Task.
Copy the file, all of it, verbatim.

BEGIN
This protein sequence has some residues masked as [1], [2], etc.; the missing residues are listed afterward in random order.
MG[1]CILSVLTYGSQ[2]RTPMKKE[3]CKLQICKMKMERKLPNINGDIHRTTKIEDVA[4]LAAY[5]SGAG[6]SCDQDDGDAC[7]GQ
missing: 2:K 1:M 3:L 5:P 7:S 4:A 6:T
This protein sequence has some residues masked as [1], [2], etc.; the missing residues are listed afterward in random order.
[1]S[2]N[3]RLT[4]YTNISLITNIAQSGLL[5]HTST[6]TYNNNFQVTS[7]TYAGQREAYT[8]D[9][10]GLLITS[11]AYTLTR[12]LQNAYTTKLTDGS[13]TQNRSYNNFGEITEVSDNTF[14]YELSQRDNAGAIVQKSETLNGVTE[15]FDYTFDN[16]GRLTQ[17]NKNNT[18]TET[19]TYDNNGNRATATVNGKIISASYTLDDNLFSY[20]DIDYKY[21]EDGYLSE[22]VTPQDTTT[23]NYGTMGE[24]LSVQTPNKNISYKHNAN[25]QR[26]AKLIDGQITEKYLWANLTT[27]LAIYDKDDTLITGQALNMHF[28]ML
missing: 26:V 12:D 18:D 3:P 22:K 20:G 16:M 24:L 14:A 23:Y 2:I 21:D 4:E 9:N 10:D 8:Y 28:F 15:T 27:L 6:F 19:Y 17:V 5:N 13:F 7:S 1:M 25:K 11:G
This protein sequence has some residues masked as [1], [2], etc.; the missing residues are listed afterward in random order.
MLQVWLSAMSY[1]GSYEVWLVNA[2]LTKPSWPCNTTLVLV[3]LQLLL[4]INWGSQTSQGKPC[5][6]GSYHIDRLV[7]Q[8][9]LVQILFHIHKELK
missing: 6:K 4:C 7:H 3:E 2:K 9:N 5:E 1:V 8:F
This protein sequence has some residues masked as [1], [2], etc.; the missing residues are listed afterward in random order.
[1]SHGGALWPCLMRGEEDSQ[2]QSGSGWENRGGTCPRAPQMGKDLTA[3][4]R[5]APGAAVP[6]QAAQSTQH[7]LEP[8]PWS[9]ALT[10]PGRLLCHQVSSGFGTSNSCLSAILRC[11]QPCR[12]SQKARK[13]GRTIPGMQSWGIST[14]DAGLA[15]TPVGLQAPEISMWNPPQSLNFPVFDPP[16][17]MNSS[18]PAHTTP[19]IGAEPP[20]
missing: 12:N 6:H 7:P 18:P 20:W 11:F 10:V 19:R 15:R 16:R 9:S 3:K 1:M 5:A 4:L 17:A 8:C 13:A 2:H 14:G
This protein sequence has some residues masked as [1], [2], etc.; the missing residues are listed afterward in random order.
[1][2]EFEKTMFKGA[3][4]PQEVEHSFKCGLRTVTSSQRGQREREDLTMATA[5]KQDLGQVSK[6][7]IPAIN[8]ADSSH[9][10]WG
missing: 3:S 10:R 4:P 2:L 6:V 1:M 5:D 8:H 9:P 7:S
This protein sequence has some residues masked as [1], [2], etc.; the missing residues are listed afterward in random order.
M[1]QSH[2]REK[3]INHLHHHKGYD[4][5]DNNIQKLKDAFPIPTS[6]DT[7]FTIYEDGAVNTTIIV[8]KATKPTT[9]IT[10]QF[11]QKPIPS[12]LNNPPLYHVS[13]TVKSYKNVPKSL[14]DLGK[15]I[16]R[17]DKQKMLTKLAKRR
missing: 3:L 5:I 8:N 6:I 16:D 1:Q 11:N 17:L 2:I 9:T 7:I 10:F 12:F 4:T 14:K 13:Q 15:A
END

This protein sequence has some residues masked as [1], [2], etc.; the missing residues are listed afterward in random order.
MG[1]CILSVLTYGSQ[2]RTPMKKE[3]CKLQICKMKMERKLPNINGDIHRTTKIEDVA[4]LAAY[5]SGAG[6]SCDQDDGDAC[7]GQ
missing: 2:K 1:M 3:L 5:P 7:S 4:A 6:T
This protein sequence has some residues masked as [1], [2], etc.; the missing residues are listed afterward in random order.
[1]S[2]N[3]RLT[4]YTNISLITNIAQSGLL[5]HTST[6]TYNNNFQVTS[7]TYAGQREAYT[8]D[9][10]GLLITS[11]AYTLTR[12]LQNAYTTKLTDGS[13]TQNRSYNNFGEITEVSDNTF[14]YELSQRDNAGAIVQKSETLNGVTE[15]FDYTFDN[16]GRLTQ[17]NKNNT[18]TET[19]TYDNNGNRATATVNGKIISASYTLDDNLFSY[20]DIDYKY[21]EDGYLSE[22]VTPQDTTT[23]NYGTMGE[24]LSVQTPNKNISYKHNAN[25]QR[26]AKLIDGQITEKYLWANLTT[27]LAIYDKDDTLITGQALNMHF[28]ML
missing: 26:V 12:D 18:D 3:P 22:K 20:G 16:M 24:L 14:A 23:Y 2:I 21:D 4:E 9:N 10:D 8:Y 28:F 15:T 27:L 6:F 19:Y 17:V 5:N 13:F 7:S 1:M 25:K 11:G
This protein sequence has some residues masked as [1], [2], etc.; the missing residues are listed afterward in random order.
MLQVWLSAMSY[1]GSYEVWLVNA[2]LTKPSWPCNTTLVLV[3]LQLLL[4]INWGSQTSQGKPC[5][6]GSYHIDRLV[7]Q[8][9]LVQILFHIHKELK
missing: 6:K 4:C 7:H 3:E 2:K 9:N 5:E 1:V 8:F
This protein sequence has some residues masked as [1], [2], etc.; the missing residues are listed afterward in random order.
[1]SHGGALWPCLMRGEEDSQ[2]QSGSGWENRGGTCPRAPQMGKDLTA[3][4]R[5]APGAAVP[6]QAAQSTQH[7]LEP[8]PWS[9]ALT[10]PGRLLCHQVSSGFGTSNSCLSAILRC[11]QPCR[12]SQKARK[13]GRTIPGMQSWGIST[14]DAGLA[15]TPVGLQAPEISMWNPPQSLNFPVFDPP[16][17]MNSS[18]PAHTTP[19]IGAEPP[20]
missing: 12:N 6:H 7:P 18:P 20:W 11:F 10:V 19:R 15:R 16:R 9:S 3:K 1:M 5:A 4:L 17:A 8:C 13:A 2:H 14:G
This protein sequence has some residues masked as [1], [2], etc.; the missing residues are listed afterward in random order.
[1][2]EFEKTMFKGA[3][4]PQEVEHSFKCGLRTVTSSQRGQREREDLTMATA[5]KQDLGQVSK[6][7]IPAIN[8]ADSSH[9][10]WG
missing: 3:S 10:R 4:P 2:L 6:V 1:M 5:D 8:H 9:P 7:S
This protein sequence has some residues masked as [1], [2], etc.; the missing residues are listed afterward in random order.
M[1]QSH[2]REK[3]INHLHHHKGYD[4][5]DNNIQKLKDAFPIPTS[6]DT[7]FTIYEDGAVNTTIIV[8]KATKPTT[9]IT[10]QF[11]QKPIPS[12]LNNPPLYHVS[13]TVKSYKNVPKSL[14]DLGK[15]I[16]R[17]DKQKMLTKLAKRR
missing: 3:L 5:I 8:N 6:I 16:D 1:Q 11:N 17:L 2:I 9:T 7:I 10:F 12:F 4:T 14:K 13:Q 15:A